10th Sunday after Pentecost August 14, 2022


The Healing Power of Christian Forgiveness

Genesis 50:15-21

Scripture Readings

Ephesians 4:25-32
Matthew 18:21-35


39, Lutheran Service Book #843, 464, 54

Hymns from The Lutheran Hymnal (1941) unless otherwise noted

+ In the Name of Jesus Christ +

Prayer of the Day: God of love, through Your Son You have commanded us to love one another. By the guidance of Your Word and Spirit, deliver us from impenitence and teach us the truth that we might confess our sins, receive Your forgiveness, and be reconciled to one another; through Jesus Christ, our Lord. Amen.

Grace to you and peace from God our Father and the Lord Jesus Christ,

In the jungles of Southeast Asia, they have an ingenious way of catching monkeys alive and unharmed. The “Monkey Trap” is very simple. The hunter takes a pot with a wide bottom and a very narrow opening and buries the pot in the ground to where the opening of the pot is just above the ground. In the pot the hunter places pieces of fruit or nuts. Curiosity and hunger attract the monkey. The monkey reaches down into the narrow opening of the pot to grab hold of the treat. As the monkey attempts to extract the treat from the pot, he finds that his fist full of food will not fit through the narrow opening. The frustrated monkey will scream as he continues to hold on to his food. This is a sign for the hunter to walk over to the monkey and throw a net over it to capture it. The monkey sees the hunter approaching, but instead of letting go of the food he holds on tighter and tries even harder to dislodge his fist and the food from the pot.

Our sinful human nature acts very much like that monkey. We can get ourselves caught in a spiritual trap. A trap called bitterness or grudges or hatred. Someone hurts our feelings and instead of forgiving that person, instead of letting go of the pain, we hold on to it tightly.

This is a trap of the Devil. The grudge that we hold hurts our faith in Jesus, and, if we never let go of it, it can actually destroy our faith in Him as our Savior.

The goal of our message today is that, with the help of the Holy Spirit, our hearts will learn anew to practice forgiveness in our daily lives. God intends for the cross—where Christ won the forgiveness of sins for all people—to be a mighty power at work in our daily lives. The cross is the ultimate power to resolve conflict, resentment, and guilt in human relationships. Our theme is: THE HEALING POWER OF CHRISTIAN FORGIVENESS!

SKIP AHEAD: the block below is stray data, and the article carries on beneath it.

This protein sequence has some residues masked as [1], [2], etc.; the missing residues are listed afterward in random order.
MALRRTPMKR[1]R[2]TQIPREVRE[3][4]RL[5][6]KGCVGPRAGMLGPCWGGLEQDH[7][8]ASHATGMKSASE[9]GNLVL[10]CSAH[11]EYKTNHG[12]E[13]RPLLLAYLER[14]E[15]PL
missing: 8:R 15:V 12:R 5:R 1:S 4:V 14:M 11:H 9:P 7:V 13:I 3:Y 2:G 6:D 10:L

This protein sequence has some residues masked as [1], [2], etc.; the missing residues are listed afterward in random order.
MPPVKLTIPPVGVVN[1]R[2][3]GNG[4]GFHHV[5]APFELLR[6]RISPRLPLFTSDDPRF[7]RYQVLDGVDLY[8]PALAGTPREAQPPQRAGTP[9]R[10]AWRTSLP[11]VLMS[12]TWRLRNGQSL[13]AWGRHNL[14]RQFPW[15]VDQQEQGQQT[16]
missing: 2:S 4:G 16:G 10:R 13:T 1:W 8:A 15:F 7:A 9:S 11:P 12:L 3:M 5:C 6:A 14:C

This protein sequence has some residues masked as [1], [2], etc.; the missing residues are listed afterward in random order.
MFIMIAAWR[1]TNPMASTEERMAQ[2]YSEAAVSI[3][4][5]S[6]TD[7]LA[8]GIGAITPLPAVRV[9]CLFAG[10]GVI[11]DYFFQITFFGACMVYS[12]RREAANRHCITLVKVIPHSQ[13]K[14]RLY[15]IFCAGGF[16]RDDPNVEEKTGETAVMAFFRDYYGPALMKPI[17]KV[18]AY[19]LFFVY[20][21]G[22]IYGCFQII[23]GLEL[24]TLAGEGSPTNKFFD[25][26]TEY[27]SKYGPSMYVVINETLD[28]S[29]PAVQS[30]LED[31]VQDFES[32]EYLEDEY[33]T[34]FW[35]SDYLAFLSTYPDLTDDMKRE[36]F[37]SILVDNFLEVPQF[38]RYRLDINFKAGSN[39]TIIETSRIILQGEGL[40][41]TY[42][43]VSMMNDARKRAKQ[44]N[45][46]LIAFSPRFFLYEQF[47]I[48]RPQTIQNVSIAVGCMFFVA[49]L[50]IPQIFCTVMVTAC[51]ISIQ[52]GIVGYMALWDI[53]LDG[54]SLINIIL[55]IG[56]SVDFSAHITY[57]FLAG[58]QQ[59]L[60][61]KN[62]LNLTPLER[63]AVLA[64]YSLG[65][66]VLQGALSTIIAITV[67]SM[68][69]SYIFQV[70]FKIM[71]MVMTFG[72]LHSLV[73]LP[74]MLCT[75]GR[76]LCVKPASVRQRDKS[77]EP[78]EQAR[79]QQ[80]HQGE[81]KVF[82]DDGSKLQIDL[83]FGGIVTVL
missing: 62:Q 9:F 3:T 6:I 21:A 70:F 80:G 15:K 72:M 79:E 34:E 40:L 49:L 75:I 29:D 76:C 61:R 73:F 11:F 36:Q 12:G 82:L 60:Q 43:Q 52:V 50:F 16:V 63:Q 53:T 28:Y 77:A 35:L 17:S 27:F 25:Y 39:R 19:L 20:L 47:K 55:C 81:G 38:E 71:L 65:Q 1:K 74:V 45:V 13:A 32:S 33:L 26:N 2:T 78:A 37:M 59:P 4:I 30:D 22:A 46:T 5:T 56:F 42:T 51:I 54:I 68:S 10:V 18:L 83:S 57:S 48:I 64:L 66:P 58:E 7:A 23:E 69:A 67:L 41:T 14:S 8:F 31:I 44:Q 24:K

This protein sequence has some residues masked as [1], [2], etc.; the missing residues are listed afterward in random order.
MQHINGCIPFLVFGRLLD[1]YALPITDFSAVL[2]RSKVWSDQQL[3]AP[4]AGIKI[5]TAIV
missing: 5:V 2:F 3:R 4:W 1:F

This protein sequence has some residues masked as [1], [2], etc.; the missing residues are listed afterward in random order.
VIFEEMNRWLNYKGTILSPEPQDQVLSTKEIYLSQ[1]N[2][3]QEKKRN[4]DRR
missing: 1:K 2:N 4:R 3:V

Our message is founded on the Word of God recorded in Genesis 50:15-21:

When Joseph’s brothers saw that their father was dead, they said, “Perhaps Joseph will hate us, and may actually repay us for all the evil which we did to him.” So they sent messengers to Joseph, saying, “Before your father died he commanded, saying, ‘Thus you shall say to Joseph: “I beg you, please forgive the trespass of your brothers and their sin; for they did evil to you.” ’ Now, please, forgive the trespass of the servants of the God of your father.” And Joseph wept when they spoke to him.

Then his brothers also went and fell down before his face, and they said, “Behold, we are your servants.”

Joseph said to them, “Do not be afraid, for am I in the place of God? But as for you, you meant evil against me; but God meant it for good, in order to bring it about as it is this day, to save many people alive. Now therefore, do not be afraid; I will provide for you and your little ones.” And he comforted them and spoke kindly to them. (NKJV)

Dear fellow Christians, dear fellow Redeemed,

Have you ever noticed that when it comes to the people of the Bible you not only get the good, but you also get the bad, and the ugly, and usually a lot more of the bad and the ugly. You get David, not only a man who praised God by writing beautiful psalms, but who also was a murderer and an adulterer. You get Jonah, not only the bold preacher of repentance, but also a racist. You get Jacob, not only the fearless man who wrestled with God, but also the louse who deceived his loved ones.

It’s Jacob’s family around which our text centers. Jacob’s family was what we today might call dysfunctional. We see that when we review some of their family history. For starters Jacob did what no parent should ever do. He played favorites. He loved Joseph more than his other sons and didn’t hide that fact when he treated Joseph to a special coat of many colors. Joseph’s brothers became jealous. Their jealousy led to hatred. Their hatred blossomed into a plot to murder their father’s favorite son. They would have murdered him, too, if Judah, the fourth oldest boy, had not come up with the bright idea to sell little brother as a slave. To cover their tracks, they let Father Jacob believe that Joseph had been killed by a wild animal.

It’s hard for us to imagine that Christians could act this way. But we shouldn’t be too surprised. By themselves Christians are no better than other people. We all were born with a sinful nature. We too often seem to be in the middle of some sort of conflict, be that with our spouse, our children, our brothers and sisters, or our co-workers.

Sadly, the story of Joseph and his brothers is very much my story as well as yours. That’s why God wants us to pay close attention to what he has to say to us today. Because God loves you, He wants to place into your hands His power to deal with the hurt and conflict in your life His way.

It’s been said that the huge Grizzly Bear will allow the tiny skunk to steal its food. The reason is that a Grizzly knows the high price of trying to get even with a skunk. And that’s a price no wise bear is willing to pay.